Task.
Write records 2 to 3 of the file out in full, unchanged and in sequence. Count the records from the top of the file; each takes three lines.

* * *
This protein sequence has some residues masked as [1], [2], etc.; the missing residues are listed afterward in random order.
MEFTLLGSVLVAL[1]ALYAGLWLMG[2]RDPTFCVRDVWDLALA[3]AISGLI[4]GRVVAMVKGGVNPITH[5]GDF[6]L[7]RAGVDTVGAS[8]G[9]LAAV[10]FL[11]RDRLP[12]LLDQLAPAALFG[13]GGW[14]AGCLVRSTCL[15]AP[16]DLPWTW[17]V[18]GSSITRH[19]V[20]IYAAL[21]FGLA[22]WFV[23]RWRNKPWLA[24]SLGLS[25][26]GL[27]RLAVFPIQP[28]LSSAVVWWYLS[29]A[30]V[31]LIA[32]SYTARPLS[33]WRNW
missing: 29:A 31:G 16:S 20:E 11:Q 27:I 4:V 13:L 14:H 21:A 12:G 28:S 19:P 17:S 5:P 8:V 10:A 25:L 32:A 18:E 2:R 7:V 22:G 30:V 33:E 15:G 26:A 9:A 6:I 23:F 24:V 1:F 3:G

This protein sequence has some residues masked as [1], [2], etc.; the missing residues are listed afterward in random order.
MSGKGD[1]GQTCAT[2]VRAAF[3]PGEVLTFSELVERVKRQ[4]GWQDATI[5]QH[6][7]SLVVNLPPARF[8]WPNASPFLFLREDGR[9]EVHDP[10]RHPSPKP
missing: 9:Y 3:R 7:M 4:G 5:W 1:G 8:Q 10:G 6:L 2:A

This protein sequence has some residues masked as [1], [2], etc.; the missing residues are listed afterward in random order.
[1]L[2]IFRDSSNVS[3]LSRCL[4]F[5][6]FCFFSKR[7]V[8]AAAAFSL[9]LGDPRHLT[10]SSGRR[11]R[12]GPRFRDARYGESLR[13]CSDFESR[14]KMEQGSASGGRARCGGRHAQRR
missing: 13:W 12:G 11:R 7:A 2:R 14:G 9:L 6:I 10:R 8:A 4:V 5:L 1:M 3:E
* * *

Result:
This protein sequence has some residues masked as [1], [2], etc.; the missing residues are listed afterward in random order.
MSGKGD[1]GQTCAT[2]VRAAF[3]PGEVLTFSELVERVKRQ[4]GWQDATI[5]QH[6][7]SLVVNLPPARF[8]WPNASPFLFLREDGR[9]EVHDP[10]RHPSPKP
missing: 9:Y 3:R 7:M 4:G 5:W 1:G 8:Q 10:G 6:L 2:A

This protein sequence has some residues masked as [1], [2], etc.; the missing residues are listed afterward in random order.
[1]L[2]IFRDSSNVS[3]LSRCL[4]F[5][6]FCFFSKR[7]V[8]AAAAFSL[9]LGDPRHLT[10]SSGRR[11]R[12]GPRFRDARYGESLR[13]CSDFESR[14]KMEQGSASGGRARCGGRHAQRR
missing: 13:W 12:G 11:R 7:A 2:R 14:G 9:L 6:I 10:R 8:A 4:V 5:L 1:M 3:E